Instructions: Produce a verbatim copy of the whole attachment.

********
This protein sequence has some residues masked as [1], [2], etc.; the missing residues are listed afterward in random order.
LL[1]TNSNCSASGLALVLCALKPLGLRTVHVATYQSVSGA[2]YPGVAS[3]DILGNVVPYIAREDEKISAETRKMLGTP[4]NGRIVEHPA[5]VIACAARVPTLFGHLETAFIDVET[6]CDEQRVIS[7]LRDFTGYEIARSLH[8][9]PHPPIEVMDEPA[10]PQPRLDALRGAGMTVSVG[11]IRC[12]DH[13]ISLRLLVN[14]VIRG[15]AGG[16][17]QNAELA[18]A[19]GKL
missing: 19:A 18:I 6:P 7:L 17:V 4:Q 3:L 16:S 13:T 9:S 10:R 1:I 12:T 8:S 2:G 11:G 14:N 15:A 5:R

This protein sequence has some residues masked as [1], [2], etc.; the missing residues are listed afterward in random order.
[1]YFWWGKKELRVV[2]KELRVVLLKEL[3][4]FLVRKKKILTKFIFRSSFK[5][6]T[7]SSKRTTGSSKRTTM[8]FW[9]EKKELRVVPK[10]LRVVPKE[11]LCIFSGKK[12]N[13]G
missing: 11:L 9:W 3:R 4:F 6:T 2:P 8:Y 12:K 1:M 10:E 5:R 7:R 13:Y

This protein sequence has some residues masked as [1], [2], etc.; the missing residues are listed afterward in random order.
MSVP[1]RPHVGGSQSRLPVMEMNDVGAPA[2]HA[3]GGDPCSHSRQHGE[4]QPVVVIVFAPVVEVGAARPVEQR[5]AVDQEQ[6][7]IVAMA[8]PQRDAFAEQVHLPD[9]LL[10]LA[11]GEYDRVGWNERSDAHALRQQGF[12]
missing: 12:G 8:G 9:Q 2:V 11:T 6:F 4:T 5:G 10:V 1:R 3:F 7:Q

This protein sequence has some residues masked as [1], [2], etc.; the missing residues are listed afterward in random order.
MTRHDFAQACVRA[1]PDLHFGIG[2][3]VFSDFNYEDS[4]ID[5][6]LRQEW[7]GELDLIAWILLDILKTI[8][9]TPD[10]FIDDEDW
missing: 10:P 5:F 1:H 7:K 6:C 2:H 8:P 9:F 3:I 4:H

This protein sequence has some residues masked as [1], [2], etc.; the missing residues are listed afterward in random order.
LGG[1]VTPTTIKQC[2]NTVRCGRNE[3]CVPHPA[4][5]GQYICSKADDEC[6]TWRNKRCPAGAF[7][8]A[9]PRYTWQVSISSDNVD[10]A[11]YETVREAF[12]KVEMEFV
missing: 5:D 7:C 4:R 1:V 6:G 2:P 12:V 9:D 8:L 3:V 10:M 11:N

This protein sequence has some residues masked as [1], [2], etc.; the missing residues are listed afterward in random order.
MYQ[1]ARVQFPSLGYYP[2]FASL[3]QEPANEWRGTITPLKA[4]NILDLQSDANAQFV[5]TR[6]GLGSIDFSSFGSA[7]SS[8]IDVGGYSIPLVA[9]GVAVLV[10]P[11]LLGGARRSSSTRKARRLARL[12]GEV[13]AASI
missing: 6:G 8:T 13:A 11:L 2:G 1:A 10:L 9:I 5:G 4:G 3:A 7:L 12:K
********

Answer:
This protein sequence has some residues masked as [1], [2], etc.; the missing residues are listed afterward in random order.
LL[1]TNSNCSASGLALVLCALKPLGLRTVHVATYQSVSGA[2]YPGVAS[3]DILGNVVPYIAREDEKISAETRKMLGTP[4]NGRIVEHPA[5]VIACAARVPTLFGHLETAFIDVET[6]CDEQRVIS[7]LRDFTGYEIARSLH[8][9]PHPPIEVMDEPA[10]PQPRLDALRGAGMTVSVG[11]IRC[12]DH[13]ISLRLLVN[14]VIRG[15]AGG[16][17]QNAELA[18]A[19]GKL
missing: 19:A 18:I 6:P 7:L 17:V 4:Q 3:L 16:S 13:T 9:S 10:R 1:I 12:T 8:S 2:G 11:G 14:N 15:A 5:R

This protein sequence has some residues masked as [1], [2], etc.; the missing residues are listed afterward in random order.
[1]YFWWGKKELRVV[2]KELRVVLLKEL[3][4]FLVRKKKILTKFIFRSSFK[5][6]T[7]SSKRTTGSSKRTTM[8]FW[9]EKKELRVVPK[10]LRVVPKE[11]LCIFSGKK[12]N[13]G
missing: 11:L 9:W 3:R 4:F 6:T 2:P 8:Y 12:K 1:M 10:E 5:R 7:R 13:Y

This protein sequence has some residues masked as [1], [2], etc.; the missing residues are listed afterward in random order.
MSVP[1]RPHVGGSQSRLPVMEMNDVGAPA[2]HA[3]GGDPCSHSRQHGE[4]QPVVVIVFAPVVEVGAARPVEQR[5]AVDQEQ[6][7]IVAMA[8]PQRDAFAEQVHLPD[9]LL[10]LA[11]GEYDRVGWNERSDAHALRQQGF[12]
missing: 12:G 8:G 9:Q 2:V 11:T 6:F 4:T 5:G 10:V 1:R 3:F 7:Q

This protein sequence has some residues masked as [1], [2], etc.; the missing residues are listed afterward in random order.
MTRHDFAQACVRA[1]PDLHFGIG[2][3]VFSDFNYEDS[4]ID[5][6]LRQEW[7]GELDLIAWILLDILKTI[8][9]TPD[10]FIDDEDW
missing: 10:P 5:F 1:H 7:K 6:C 2:H 8:P 9:F 3:I 4:H

This protein sequence has some residues masked as [1], [2], etc.; the missing residues are listed afterward in random order.
LGG[1]VTPTTIKQC[2]NTVRCGRNE[3]CVPHPA[4][5]GQYICSKADDEC[6]TWRNKRCPAGAF[7][8]A[9]PRYTWQVSISSDNVD[10]A[11]YETVREAF[12]KVEMEFV
missing: 5:D 7:C 4:R 1:V 6:G 2:P 12:V 9:D 8:L 3:V 10:M 11:N

This protein sequence has some residues masked as [1], [2], etc.; the missing residues are listed afterward in random order.
MYQ[1]ARVQFPSLGYYP[2]FASL[3]QEPANEWRGTITPLKA[4]NILDLQSDANAQFV[5]TR[6]GLGSIDFSSFGSA[7]SS[8]IDVGGYSIPLVA[9]GVAVLV[10]P[11]LLGGARRSSSTRKARRLARL[12]GEV[13]AASI
missing: 6:G 8:T 13:A 11:L 2:G 1:A 10:L 9:I 5:G 4:G 3:A 7:L 12:K